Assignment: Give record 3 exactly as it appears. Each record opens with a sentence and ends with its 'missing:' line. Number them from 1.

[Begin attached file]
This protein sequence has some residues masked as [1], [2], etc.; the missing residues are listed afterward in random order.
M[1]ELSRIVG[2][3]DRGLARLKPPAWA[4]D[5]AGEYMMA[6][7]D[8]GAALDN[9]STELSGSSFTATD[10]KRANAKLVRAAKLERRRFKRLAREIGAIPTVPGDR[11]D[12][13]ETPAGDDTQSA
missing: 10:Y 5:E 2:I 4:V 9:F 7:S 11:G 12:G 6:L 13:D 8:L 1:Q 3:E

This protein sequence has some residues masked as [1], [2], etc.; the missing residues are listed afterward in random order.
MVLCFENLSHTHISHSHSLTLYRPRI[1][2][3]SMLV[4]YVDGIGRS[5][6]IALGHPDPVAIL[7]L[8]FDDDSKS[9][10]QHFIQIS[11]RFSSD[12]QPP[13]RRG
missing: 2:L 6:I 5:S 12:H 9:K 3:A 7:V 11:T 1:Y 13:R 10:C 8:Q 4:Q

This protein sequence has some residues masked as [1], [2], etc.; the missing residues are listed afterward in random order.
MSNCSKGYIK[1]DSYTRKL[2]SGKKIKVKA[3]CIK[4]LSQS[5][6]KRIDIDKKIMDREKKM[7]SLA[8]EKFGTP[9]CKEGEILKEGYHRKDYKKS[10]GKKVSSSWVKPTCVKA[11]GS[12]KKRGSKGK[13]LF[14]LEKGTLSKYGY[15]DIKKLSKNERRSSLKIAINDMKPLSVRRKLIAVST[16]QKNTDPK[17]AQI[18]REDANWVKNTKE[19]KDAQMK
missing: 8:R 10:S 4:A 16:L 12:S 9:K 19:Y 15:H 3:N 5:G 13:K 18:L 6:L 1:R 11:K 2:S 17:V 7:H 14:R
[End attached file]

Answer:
This protein sequence has some residues masked as [1], [2], etc.; the missing residues are listed afterward in random order.
MSNCSKGYIK[1]DSYTRKL[2]SGKKIKVKA[3]CIK[4]LSQS[5][6]KRIDIDKKIMDREKKM[7]SLA[8]EKFGTP[9]CKEGEILKEGYHRKDYKKS[10]GKKVSSSWVKPTCVKA[11]GS[12]KKRGSKGK[13]LF[14]LEKGTLSKYGY[15]DIKKLSKNERRSSLKIAINDMKPLSVRRKLIAVST[16]QKNTDPK[17]AQI[18]REDANWVKNTKE[19]KDAQMK
missing: 8:R 10:S 4:A 16:L 12:S 9:K 19:Y 15:H 3:N 5:G 13:K 18:L 6:L 1:R 11:K 2:S 17:V 7:H 14:R